24109 Survey of Tea Shows Limits of Gluten-Screening Procedures - Celiac.com
No popular authors found.
Ads by Google:

Categories

No categories found.


Get Celiac.com's E-Newsletter




Ads by Google:



Follow / Share


  FOLLOW US:
Twitter Facebook Google Plus Pinterest RSS Podcast Email  Get Email Alerts

SHARE:

Popular Articles

No popular articles found.
Celiac.com Sponsors:

Survey of Tea Shows Limits of Gluten-Screening Procedures

Celiac.com 09/30/2015 - In 2013, a team from the U.S. Food and Drug Administration conducted a survey of white and green teas, commercially available in the northeastern United States, for the presence of gluten in the form of undeclared wheat.

Tea in bowls. Photo: CC--A Girl with TeaThe survey team included EA Garber, R Panda, and KF Shireen. They are variously affiliated with the Office of Regulatory Science, U.S. Food and Drug Administration, Center for Food Safety and Applied Nutrition, and the Office of Compliance, U.S. Food and Drug Administration, Center for Food Safety and Applied Nutrition in College Park, Maryland, USA.

Initially, none of the test results show the required concurrence between the RIDASCREEN gliadin (R5) enzyme-linked immunosorbent assay (ELISA) and the Morinaga Institutes of Biological Science (MIoBS) wheat protein ELISA.

So, just based on that, it would appear that none of the 20 products included in the survey tested positive for wheat, rye, barley, or gluten.

Moreover, eight of the teas generated responses indicative of the presence of gluten with the RIDASCREEN gliadin (R5), AgraQuant gluten G12, and Aller-Tek (Skerritt) sandwich ELISAs. Five of the eight teas generated responses indicative of >20 ppm of gluten using the RIDASCREEN and AgraQuant ELISA test kits, and all eight had ≥ 20 ppm based on the Aller-Tek ELISA.

Ads by Google:

Extracts prepared using the RIDASCREEN validated protocol and the MIoBS validated sodium dodecyl sulfate plus β-mercaptoethanol (overnight) protocol were analyzed using both test kits. The extracts prepared using the RIDASCREEN protocol tested positive for gluten with both test kits.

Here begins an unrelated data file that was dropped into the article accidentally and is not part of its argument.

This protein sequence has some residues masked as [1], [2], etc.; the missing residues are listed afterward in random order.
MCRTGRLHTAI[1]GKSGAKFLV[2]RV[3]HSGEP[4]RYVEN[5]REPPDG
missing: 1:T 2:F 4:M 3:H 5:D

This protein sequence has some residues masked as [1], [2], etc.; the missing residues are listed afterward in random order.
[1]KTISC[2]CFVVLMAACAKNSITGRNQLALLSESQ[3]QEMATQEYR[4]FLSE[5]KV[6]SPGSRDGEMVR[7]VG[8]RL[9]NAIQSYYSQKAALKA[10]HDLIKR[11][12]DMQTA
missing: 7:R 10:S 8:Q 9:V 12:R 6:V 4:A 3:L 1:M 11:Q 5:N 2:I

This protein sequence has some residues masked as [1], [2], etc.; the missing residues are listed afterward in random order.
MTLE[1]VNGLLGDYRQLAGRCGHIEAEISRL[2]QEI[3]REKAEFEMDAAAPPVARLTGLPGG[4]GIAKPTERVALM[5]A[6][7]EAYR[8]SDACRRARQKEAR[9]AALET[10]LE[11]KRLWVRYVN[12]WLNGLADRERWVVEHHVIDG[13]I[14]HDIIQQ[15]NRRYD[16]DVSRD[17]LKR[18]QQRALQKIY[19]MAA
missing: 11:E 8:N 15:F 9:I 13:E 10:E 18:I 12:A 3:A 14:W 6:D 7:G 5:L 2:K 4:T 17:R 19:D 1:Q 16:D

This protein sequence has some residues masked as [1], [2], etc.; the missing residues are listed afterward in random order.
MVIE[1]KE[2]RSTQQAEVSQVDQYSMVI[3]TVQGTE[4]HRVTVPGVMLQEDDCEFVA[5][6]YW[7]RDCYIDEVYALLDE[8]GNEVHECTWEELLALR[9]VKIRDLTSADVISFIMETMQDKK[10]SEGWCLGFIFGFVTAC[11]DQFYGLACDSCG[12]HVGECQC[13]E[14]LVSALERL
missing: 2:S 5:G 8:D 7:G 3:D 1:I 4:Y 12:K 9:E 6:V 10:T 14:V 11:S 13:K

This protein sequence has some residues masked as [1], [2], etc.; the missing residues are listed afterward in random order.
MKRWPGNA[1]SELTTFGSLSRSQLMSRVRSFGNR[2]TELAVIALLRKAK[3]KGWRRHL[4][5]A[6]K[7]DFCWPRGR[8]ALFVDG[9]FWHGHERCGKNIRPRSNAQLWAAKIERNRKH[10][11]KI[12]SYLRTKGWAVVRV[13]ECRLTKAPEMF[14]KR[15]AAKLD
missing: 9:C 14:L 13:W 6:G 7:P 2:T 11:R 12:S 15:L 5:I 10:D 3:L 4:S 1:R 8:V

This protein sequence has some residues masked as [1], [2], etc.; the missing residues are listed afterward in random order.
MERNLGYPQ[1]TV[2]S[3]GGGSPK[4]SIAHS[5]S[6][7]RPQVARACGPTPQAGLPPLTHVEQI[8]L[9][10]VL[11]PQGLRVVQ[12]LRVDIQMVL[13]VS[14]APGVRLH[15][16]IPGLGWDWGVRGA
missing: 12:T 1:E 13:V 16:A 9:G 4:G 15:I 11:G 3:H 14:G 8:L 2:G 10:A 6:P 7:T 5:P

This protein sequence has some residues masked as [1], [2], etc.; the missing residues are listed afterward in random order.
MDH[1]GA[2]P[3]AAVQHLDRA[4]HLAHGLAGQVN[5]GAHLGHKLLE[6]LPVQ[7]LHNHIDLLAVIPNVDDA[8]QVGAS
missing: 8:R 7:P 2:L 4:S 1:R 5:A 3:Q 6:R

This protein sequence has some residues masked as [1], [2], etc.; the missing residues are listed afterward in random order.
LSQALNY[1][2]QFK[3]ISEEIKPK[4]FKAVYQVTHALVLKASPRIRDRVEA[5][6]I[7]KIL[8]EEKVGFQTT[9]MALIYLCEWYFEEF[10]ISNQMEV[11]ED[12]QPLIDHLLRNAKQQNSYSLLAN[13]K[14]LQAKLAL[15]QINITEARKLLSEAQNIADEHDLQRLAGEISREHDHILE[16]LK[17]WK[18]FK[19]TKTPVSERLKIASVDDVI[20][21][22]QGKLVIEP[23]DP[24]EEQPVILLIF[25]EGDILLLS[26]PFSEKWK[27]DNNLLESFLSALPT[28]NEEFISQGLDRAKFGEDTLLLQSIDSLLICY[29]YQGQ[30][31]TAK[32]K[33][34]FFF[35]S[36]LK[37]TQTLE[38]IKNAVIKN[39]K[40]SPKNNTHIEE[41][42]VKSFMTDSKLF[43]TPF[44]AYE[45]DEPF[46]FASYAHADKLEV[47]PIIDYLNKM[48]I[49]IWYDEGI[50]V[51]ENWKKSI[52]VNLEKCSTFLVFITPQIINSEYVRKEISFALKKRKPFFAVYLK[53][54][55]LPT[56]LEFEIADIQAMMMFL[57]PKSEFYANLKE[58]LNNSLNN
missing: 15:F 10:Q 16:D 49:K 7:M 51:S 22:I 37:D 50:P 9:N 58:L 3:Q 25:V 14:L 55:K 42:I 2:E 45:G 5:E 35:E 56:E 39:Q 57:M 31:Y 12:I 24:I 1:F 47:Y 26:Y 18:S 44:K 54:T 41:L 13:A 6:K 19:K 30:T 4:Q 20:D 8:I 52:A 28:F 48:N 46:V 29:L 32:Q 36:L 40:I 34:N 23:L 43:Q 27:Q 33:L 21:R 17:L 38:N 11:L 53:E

Western blot analyses of the two sets of extracts using the R5 and MIoBS antibodies to visualize the bands revealed the presence of antigenic proteins in both sets of extracts, although the profiles and band intensities were different and inconsistent with the ELISA results.

Right now, there's no need for alarm. The researchers are not saying that these types of tea contains gluten. Technically these teas are not failing a gluten test.

What the researchers are saying is that there needs to be a review of gluten screening procedures and how the observation of a homologous antigenic element is defined, so that the tests are accurate and reliable.


Source:

Celiac.com welcomes your comments below (registration is NOT required).





Spread The Word







Related Articles



Comments




Rate this article and leave a comment:
Rating: * Poor Excellent
Your Name *: Email (private) *:




In Celiac.com's Forum Now:

All Activity
Celiac.com Celiac Disease & Gluten-Free Diet Forum - All Activity

Yes but...

I didn't read that far. Yikes... A hefty dose of perspective in that one. For anyone reading this is the post:

Hi! I'm new to the Celiac world. I have been gluten free for around seven months, but still seem to get glutened on a regular basis. I have been sick since January '16 and think that is when it triggered, but I didn't realize until October what it was. By that time I was pregnant with my little boy who is due in June. I also have an almost 4 year old daughter. I am really torn and wondering if I need to really be tested? I have very strong suspicions that I am a true celiac because my aunt has been diagnosed. Part of me says it doesn't matter, just live gluten free and assume you are, but the other part says I need to get tested so I know if my kids are at risk. So far my daughter is fine. She was grain free until after her first birthday, I plan on doing the same with my son. But I also don't want them to suffer the way I have. What would you do? The reason I don't want to get tested is I don't want to start eating it again and feel terrible while I have little kids, last year was so hard and I just want to get strong again. I also plan to bf for a few years and don't necessarily think it's a good idea to eat gluten while bf right? Thank you!

Welcome too! Sorry to hear you're suffering now. If you can nail the diet you should improve. You should also think about vitamin supplements. There's a good chance that you're suffering from one or more deficiencies as a result of the affects of celiac on your intestine's capacity to draw nutrients from your food. A good multi vitamin is a must, just make sure its gluten free and see if your doctor can refer you to a dietician as Lochella's has.

Oh I had heard his name and read some stuff about him but hadn't come across this video! Thanks!!